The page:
Here at camp there are plenty of high energy, exciting activities – but what about the times when campers just want to relax and be creative? Camp has plenty of artistic activities available too, such as pottery, woodworking, arts & crafts, theater, and blacksmithing. Today we’ll get a small glimpse into the creative side of camp, where boys can feel welcome to give art a try, and shape whatever they imagine. Whether campers are experienced artists or just trying something new, our counselors are ready to teach to all levels.
Yesterday was “glaze day” at pottery, where boys can take the ceramics they created and paint them with a multitude of colored glazes. “I made a candleholder, a cup, and a palm tree,” said Marshall T. He was using the fuschia and robins egg colored glazes on his candle holder, and had plans for many other colors as he worked. Alex, one of the art and pottery counselors, showed me an example of a bright blue glaze, beautifully coloring a duck that a camper had sculpted and glazed for him as a gift - He knew how much Alex likes ducks!
Some of the boys were glazing the bobble heads they made, while others were finishing nametags or coil pots. Glaze that hasn’t been fired yet often looks very different inside the container, and Alex was giving an introductory lesson on how to use it. Luckily there was a glaze sample board that showed boys what the colors they chose would look like after being fired. “You have to trust in the magic of pottery and wait to see the different glaze colors when they come out of the kiln,” Alex told everyone.
Sunny is head of the pottery program, and not only brings her vast knowledge to the activity, but also a passion for sharing art with kids. I asked her why she thought it was important to have art options at camp, in addition to the traditional camp activities and sports. “It’s important to cater to all types of children with all different interests,” she said. “Even though sports are awesome, some kids don’t really gravitate towards them. Instead of physically working out that way, they can exercise their creativity.”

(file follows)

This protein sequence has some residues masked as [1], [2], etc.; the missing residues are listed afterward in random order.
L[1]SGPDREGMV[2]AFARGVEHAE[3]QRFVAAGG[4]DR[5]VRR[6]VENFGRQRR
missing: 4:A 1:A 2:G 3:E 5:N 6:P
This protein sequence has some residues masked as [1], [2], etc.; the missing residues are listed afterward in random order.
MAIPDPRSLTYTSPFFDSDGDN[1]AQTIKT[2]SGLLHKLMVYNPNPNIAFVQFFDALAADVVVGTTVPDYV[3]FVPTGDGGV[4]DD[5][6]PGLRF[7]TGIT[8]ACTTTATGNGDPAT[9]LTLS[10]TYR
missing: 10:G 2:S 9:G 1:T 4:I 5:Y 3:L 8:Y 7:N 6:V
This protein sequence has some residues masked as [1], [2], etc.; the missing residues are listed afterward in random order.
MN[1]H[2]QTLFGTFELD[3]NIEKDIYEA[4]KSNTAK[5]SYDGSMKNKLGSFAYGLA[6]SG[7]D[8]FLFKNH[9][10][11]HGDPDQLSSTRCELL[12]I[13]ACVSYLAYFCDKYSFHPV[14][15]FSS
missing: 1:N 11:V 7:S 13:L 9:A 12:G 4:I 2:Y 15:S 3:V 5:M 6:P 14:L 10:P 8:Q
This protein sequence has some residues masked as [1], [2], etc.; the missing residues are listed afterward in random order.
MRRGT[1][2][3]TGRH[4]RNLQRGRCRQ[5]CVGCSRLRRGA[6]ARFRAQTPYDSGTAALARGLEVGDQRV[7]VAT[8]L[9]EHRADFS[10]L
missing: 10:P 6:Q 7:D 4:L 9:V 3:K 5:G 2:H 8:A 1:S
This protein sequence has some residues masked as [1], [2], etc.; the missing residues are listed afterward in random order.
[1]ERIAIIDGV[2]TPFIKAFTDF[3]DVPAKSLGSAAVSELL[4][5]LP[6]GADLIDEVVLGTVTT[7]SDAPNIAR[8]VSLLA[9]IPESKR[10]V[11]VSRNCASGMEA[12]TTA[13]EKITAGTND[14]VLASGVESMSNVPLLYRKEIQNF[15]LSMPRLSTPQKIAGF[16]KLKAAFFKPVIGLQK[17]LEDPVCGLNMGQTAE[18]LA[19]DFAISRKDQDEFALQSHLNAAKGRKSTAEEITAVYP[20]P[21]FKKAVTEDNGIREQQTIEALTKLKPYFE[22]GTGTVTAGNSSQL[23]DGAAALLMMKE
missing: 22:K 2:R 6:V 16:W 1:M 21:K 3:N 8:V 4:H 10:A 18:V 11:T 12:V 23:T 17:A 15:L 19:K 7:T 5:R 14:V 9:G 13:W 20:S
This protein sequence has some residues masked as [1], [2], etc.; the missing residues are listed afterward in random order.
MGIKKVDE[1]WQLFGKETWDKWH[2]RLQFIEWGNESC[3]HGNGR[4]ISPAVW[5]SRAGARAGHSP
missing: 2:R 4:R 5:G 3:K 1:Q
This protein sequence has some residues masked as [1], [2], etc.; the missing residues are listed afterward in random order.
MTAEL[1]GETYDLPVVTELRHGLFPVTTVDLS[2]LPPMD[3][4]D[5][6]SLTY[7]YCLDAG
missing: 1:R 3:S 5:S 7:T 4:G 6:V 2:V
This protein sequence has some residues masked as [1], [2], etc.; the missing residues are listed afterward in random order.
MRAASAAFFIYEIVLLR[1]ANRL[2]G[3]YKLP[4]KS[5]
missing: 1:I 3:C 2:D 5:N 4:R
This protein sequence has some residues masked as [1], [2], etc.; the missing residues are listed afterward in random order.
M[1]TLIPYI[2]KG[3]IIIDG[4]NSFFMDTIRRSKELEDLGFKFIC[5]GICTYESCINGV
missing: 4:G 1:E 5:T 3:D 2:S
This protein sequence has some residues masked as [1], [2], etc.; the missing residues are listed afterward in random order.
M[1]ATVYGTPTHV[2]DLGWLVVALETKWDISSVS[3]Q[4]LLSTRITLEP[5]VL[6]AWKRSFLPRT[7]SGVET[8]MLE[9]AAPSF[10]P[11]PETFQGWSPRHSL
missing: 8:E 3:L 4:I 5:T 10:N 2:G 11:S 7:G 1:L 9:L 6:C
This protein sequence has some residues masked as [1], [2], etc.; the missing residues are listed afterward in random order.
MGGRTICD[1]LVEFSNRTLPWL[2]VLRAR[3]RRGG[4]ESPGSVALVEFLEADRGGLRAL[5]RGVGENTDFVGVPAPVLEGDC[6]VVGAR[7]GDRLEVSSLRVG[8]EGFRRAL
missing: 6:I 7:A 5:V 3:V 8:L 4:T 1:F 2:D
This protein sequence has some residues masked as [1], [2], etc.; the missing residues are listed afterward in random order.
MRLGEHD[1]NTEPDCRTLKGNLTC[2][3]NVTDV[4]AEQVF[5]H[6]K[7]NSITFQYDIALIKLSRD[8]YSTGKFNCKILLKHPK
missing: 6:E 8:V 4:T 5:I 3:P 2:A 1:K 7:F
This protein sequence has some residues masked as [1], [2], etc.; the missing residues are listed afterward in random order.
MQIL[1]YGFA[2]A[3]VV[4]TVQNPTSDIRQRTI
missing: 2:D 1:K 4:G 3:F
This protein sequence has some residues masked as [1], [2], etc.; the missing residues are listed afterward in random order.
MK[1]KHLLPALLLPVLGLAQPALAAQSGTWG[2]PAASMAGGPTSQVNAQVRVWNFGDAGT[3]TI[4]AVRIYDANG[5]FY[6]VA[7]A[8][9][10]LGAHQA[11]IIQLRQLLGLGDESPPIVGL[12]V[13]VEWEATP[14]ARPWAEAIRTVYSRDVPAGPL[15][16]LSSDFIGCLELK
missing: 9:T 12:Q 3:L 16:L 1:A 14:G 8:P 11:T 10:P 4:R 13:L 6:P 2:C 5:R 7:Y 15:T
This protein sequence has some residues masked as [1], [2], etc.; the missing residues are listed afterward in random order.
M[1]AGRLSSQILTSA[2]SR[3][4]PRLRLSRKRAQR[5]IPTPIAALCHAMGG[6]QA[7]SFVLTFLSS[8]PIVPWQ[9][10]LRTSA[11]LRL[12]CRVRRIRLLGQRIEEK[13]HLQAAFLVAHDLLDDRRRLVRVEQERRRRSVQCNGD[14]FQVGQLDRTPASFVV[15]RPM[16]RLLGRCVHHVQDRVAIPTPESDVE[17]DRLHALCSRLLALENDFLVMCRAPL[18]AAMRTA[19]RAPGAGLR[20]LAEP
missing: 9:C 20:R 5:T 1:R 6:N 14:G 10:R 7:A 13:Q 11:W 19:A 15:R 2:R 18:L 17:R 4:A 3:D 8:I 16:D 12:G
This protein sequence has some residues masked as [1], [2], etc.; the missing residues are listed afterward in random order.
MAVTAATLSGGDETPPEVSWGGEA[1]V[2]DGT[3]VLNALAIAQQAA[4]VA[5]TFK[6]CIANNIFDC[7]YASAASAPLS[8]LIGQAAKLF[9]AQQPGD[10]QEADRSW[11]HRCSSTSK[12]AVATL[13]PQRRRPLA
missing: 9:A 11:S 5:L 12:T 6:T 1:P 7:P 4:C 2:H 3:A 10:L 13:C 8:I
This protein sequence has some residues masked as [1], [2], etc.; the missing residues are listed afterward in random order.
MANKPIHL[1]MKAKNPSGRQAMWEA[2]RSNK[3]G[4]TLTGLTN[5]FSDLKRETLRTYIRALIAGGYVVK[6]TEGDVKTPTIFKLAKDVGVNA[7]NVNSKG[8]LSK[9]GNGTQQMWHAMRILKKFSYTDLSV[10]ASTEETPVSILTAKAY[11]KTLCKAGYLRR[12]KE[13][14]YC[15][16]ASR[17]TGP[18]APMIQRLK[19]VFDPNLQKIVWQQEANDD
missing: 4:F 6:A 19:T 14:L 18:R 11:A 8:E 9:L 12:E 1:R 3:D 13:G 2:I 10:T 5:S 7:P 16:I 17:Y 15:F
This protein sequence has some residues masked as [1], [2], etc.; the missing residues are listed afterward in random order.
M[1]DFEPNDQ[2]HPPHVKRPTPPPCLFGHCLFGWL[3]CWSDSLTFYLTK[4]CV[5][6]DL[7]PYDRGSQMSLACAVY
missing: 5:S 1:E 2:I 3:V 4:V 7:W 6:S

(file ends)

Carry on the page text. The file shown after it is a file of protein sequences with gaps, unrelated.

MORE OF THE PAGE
Harry thinks that woodworking is a good introduction to the arts, exposing boys to a new way that they can be creative, even if they might not identify themselves as artists yet. “People come to woodworking with all kinds of different intentions, enticed by the idea that they can hit something with a hammer or saw it in half, but they all come out with something they’ve created, and that sticks with them for sure,” Harry said. Boys begin by making name tags, and then move on to birdhouses. After that, Harry and the other counselors will help them create almost anything they want - boys will make things like toy cars, ping pong paddles, small oars, or wooden boxes.
This 2-Week Camp session can be a spark for new interests and hobbies, which boys will hopefully continue back home and return to next summer. The boys at camp are very much like the clay they work with in pottery - through love, skill, practice, and effort, they become molded into something uniquely beautiful. Here we feel fortunate to be part of the journey these boys are on, shaping, smoothing, and molding into the versions of themselves they were meant to be.